Biomass energy derives from the organic matter (microorganisms) of plants and animals. Plants take advantage of solar energy to produce food through a process called photosynthesis. Plants store energy in the form of chemicals, and animals get this energy when eating plants. It exists different forms of biomass such as crops, manure, trees, grass, garbage, dead plants, and animal waste. We use them to generate biomass energy and currently wood is the principal source of biomass energy.
Wood is a biomass fuel. To create biofuels, we can also use crops like sugarcane and corn. It is a renewable source of energy because we can replant plants.
When plants and animal waste are burned, the energy trapped (carbon dioxide) is released into the atmosphere. Since carbon dioxide is part of the Earth's living cycle, Biomass energy is a renewable energy source.
In this article, we are going to look at the pros and cons of biomass energy to better understand its importance as an alternative renewable source of energy.
It is renewable
Biomass energy is a 100% renewable energy source, due to the fact that the availability of biomass sources such as manure, dead plants, and garbage is and will always be unlimited in supply as compared to finite fossil fuels.
Biomass energy has the potential to outlast traditional fossil fuels, which are limited in supply and we cannot depend on them forever. Moreover, for biomass to be renewable as well as a sustainable energy source, we need to replant and replenish new crops constantly. Even though plant life is abundant, if efforts are not made to replenish stocks of new crops, it might lead to major problems such as deforestation.
Fossil fuels such as coal, oil, and gas are non-renewable energy sources and are harmful to our environment. Since biomass sources can be converted to fuels and electricity, Biomass energy can be a viable alternative energy source and help us reduce our dependence on fossil fuels. The abundance and unlimited supply of biomass materials make it one of the most ideal alternative energy sources to fossil fuels.
Much like sun and water, biomass fuels are abundant and are present practically anywhere on earth. We produce biomass energy with organic waste in the form of dead leaves, grass, trees, and animal carcasses; which are available in abundance. Making use of biomass materials reduce the amount of waste that we send to landfills, hence help reducing air, odor, and visual pollution; caused by those landfills.
As long as there are humans, plants, and animals coexisting on earth, biomass fuels will always be available and abundant in supply.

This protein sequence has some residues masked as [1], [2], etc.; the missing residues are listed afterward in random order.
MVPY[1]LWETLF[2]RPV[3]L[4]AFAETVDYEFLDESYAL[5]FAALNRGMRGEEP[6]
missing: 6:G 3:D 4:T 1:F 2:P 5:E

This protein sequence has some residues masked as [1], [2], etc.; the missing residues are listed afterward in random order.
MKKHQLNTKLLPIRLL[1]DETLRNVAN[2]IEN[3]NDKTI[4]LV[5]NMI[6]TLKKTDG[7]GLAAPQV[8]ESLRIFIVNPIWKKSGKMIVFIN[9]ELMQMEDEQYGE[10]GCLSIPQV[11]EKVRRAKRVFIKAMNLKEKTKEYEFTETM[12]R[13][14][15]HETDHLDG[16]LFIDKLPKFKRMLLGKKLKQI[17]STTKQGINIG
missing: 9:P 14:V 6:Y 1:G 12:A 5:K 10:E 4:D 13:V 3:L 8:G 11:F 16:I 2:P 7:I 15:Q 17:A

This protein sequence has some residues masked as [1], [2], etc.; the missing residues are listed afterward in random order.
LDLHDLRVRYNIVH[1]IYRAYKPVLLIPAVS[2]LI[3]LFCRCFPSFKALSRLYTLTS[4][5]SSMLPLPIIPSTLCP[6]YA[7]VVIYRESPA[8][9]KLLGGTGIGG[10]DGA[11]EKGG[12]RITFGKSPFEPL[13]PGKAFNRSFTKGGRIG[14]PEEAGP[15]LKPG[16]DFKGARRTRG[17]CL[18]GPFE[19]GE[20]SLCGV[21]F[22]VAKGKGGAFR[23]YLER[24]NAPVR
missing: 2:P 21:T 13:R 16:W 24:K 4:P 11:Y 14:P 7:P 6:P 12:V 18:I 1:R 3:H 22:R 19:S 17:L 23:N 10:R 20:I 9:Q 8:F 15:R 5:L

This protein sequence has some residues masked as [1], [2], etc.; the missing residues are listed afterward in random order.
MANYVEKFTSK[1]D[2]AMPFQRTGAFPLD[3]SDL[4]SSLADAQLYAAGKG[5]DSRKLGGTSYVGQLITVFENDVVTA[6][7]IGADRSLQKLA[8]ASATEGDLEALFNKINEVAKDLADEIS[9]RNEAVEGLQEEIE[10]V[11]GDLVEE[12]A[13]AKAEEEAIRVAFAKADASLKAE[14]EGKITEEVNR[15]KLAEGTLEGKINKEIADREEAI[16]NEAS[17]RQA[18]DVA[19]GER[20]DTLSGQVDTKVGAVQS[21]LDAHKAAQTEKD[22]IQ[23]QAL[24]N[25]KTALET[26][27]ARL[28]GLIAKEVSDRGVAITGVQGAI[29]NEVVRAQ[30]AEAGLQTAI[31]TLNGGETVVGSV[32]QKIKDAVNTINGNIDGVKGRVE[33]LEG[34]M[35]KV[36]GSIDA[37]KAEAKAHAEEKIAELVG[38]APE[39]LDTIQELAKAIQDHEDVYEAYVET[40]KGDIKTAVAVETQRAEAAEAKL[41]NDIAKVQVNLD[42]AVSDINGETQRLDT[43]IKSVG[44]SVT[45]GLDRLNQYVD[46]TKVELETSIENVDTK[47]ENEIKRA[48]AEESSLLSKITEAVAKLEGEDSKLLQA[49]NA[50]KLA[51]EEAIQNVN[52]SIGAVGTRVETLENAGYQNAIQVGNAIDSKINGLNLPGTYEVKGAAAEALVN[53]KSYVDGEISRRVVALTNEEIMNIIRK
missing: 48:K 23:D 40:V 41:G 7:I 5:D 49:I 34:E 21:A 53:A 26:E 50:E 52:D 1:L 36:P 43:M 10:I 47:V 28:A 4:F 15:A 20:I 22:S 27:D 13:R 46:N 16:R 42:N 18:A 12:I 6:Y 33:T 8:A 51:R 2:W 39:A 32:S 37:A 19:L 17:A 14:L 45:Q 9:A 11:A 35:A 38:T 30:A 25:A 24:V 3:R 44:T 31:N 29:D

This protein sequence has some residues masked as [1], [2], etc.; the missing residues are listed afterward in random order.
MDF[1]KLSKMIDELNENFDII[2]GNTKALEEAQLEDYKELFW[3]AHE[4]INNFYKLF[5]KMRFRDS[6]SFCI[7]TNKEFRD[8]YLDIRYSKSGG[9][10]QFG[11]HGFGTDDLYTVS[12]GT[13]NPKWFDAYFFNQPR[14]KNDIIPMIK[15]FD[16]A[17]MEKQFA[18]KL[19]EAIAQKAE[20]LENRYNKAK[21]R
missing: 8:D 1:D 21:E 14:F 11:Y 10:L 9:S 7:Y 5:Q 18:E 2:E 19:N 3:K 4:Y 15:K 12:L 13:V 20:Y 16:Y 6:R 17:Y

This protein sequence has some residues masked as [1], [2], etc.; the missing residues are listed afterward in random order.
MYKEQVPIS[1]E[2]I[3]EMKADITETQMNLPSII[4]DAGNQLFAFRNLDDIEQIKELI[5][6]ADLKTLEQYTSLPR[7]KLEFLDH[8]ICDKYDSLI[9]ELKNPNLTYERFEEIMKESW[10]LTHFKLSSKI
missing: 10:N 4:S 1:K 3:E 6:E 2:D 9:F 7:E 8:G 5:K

Generating energy from biomass is much cheaper than harnessing fossil fuels such as coal and oil. The cost involves collecting biomass fuels is extremely low as compared to drilling for oil or building gas pipelines. Typically, the energy created from biomass fuels cost one third less than fossil fuel itself, yet doing the same job. On a yearly basis, this can amount to a considerable amount of money saved on energy.
Not completely clean
Even though biomass is a carbon-neutral fuel source, it is not 100% clean. Burning wood and other natural materials create carbon dioxide and other gases, that can pollute the environment. They can be as harmful as the pollution generated by coal and other types of energy resources. Despite being a 100% renewable energy source, biomass energy is not a 100% clean and efficient energy source.
One of the main flaws of producing biomass energy is that it requires a large amount of space to grow and to store natural materials. The required space is not always abundant, mainly in urban areas such as cities, towns, and suburbs. In most cases, biomass energy plants are found in high-populated density areas; where they cause more traffic and more pollution rather than contributing to making those places better and cleaner living environments.
Constructing and operating a biomass power plant can be expensive. To construct and maintain biomass power plants can be very expensive. Sometimes, biomass projects are not beneficial as compared to solar, water and wind energy alternatives.
To transport and extract the trees, plant and animal waste to the biomass power plant can also be pretty expensive. It is important to note that in order to maintain the power plants, we need to gather and supply those resources to the power plants on a daily basis.
Can cause deforestation
As mentioned above, wood is the main source of biomass energy. To produce biomass energy on a large scale, we need to burn a significant amount of wood and other natural waste. As wood is the major source, cutting down trees may lead to deforestation which will not only reduce the number of trees but also destroy the natural living habitats of indigenous birds and animals.
Not entirely efficient
One of the biomass products is Ethanol, which is considered to be inefficient as compared to gasoline. In order to be more effective, we combine small amounts of fossil fuels to Ethanol. Ethanol is mixed with gasoline and used in combustion engines; which can be harmful to the engines in the long-term.
A boiler burning coal has an average efficiency of about 33%, whereas a biomass boiler has an average efficiency of about 24%. For further comparison, a boiler using natural gas is even more efficient with an average of about 43% efficiency.
Just like the other alternative energy sources, it is clear that biomass energy has its pros and cons. However, scientists are constantly working on ways to improve the effectiveness and efficiency of biomass energy. Biomass is a 100% renewable energy source and if we use it wisely improvement can become a more sustainable energy source. To conclude, I would say that it is still a much better solution than fossil fuels and it can help energy-thirsty countries to reduce dependence on fossil fuels imports.
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